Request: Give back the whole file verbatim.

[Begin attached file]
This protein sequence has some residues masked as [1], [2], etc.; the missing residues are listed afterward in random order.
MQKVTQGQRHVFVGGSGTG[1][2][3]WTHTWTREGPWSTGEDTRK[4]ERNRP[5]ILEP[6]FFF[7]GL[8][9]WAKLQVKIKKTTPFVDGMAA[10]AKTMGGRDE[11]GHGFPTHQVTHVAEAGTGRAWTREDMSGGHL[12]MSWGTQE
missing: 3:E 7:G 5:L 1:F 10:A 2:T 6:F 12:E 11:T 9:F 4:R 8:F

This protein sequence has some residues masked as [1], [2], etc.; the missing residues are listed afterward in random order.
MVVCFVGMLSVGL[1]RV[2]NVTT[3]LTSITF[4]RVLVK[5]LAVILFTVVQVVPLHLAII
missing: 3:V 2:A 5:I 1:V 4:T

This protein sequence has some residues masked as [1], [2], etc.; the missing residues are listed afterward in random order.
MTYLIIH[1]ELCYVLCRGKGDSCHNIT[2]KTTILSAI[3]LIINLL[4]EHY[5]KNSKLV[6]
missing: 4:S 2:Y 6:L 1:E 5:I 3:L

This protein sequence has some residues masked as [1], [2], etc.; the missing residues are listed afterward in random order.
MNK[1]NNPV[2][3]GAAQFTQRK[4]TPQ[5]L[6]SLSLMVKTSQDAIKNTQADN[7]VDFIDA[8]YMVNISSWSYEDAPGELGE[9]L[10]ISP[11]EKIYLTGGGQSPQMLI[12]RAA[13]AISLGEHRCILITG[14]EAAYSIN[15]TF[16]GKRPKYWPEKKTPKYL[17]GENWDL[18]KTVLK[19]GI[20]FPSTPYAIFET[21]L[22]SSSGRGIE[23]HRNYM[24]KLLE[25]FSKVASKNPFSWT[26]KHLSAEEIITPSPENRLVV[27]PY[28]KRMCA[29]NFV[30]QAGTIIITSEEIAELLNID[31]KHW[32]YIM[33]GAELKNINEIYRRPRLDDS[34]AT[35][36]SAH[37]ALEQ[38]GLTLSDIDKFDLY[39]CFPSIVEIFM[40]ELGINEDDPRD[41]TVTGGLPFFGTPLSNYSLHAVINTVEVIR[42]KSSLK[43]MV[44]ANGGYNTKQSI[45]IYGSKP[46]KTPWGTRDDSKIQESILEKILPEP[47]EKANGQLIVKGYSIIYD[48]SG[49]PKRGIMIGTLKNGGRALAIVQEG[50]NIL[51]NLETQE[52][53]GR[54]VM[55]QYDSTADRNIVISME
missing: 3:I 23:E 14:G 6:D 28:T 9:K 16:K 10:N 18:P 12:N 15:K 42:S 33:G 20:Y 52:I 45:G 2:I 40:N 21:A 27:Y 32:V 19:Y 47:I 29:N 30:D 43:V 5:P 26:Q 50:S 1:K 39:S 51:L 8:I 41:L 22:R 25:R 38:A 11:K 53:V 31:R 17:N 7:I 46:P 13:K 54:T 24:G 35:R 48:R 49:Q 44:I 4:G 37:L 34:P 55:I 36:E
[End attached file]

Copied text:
This protein sequence has some residues masked as [1], [2], etc.; the missing residues are listed afterward in random order.
MQKVTQGQRHVFVGGSGTG[1][2][3]WTHTWTREGPWSTGEDTRK[4]ERNRP[5]ILEP[6]FFF[7]GL[8][9]WAKLQVKIKKTTPFVDGMAA[10]AKTMGGRDE[11]GHGFPTHQVTHVAEAGTGRAWTREDMSGGHL[12]MSWGTQE
missing: 3:E 7:G 5:L 1:F 10:A 2:T 6:F 12:E 11:T 9:F 4:R 8:F

This protein sequence has some residues masked as [1], [2], etc.; the missing residues are listed afterward in random order.
MVVCFVGMLSVGL[1]RV[2]NVTT[3]LTSITF[4]RVLVK[5]LAVILFTVVQVVPLHLAII
missing: 3:V 2:A 5:I 1:V 4:T

This protein sequence has some residues masked as [1], [2], etc.; the missing residues are listed afterward in random order.
MTYLIIH[1]ELCYVLCRGKGDSCHNIT[2]KTTILSAI[3]LIINLL[4]EHY[5]KNSKLV[6]
missing: 4:S 2:Y 6:L 1:E 5:I 3:L

This protein sequence has some residues masked as [1], [2], etc.; the missing residues are listed afterward in random order.
MNK[1]NNPV[2][3]GAAQFTQRK[4]TPQ[5]L[6]SLSLMVKTSQDAIKNTQADN[7]VDFIDA[8]YMVNISSWSYEDAPGELGE[9]L[10]ISP[11]EKIYLTGGGQSPQMLI[12]RAA[13]AISLGEHRCILITG[14]EAAYSIN[15]TF[16]GKRPKYWPEKKTPKYL[17]GENWDL[18]KTVLK[19]GI[20]FPSTPYAIFET[21]L[22]SSSGRGIE[23]HRNYM[24]KLLE[25]FSKVASKNPFSWT[26]KHLSAEEIITPSPENRLVV[27]PY[28]KRMCA[29]NFV[30]QAGTIIITSEEIAELLNID[31]KHW[32]YIM[33]GAELKNINEIYRRPRLDDS[34]AT[35][36]SAH[37]ALEQ[38]GLTLSDIDKFDLY[39]CFPSIVEIFM[40]ELGINEDDPRD[41]TVTGGLPFFGTPLSNYSLHAVINTVEVIR[42]KSSLK[43]MV[44]ANGGYNTKQSI[45]IYGSKP[46]KTPWGTRDDSKIQESILEKILPEP[47]EKANGQLIVKGYSIIYD[48]SG[49]PKRGIMIGTLKNGGRALAIVQEG[50]NIL[51]NLETQE[52][53]GR[54]VM[55]QYDSTADRNIVISME
missing: 3:I 23:E 14:G 6:D 28:T 9:K 16:K 10:N 18:P 12:N 15:K 42:S 33:G 20:Y 52:I 45:G 2:I 40:N 21:A 27:Y 32:V 19:Y 47:I 29:N 30:D 43:V 5:P 26:Q 50:S 1:K 39:S 51:L 8:I 41:L 22:R 25:R 38:A 11:K 53:V 31:R 17:N 7:I 46:P 13:K 54:T 24:G 35:R 48:R 49:Q 44:I 4:G 37:L 34:P 55:I 36:E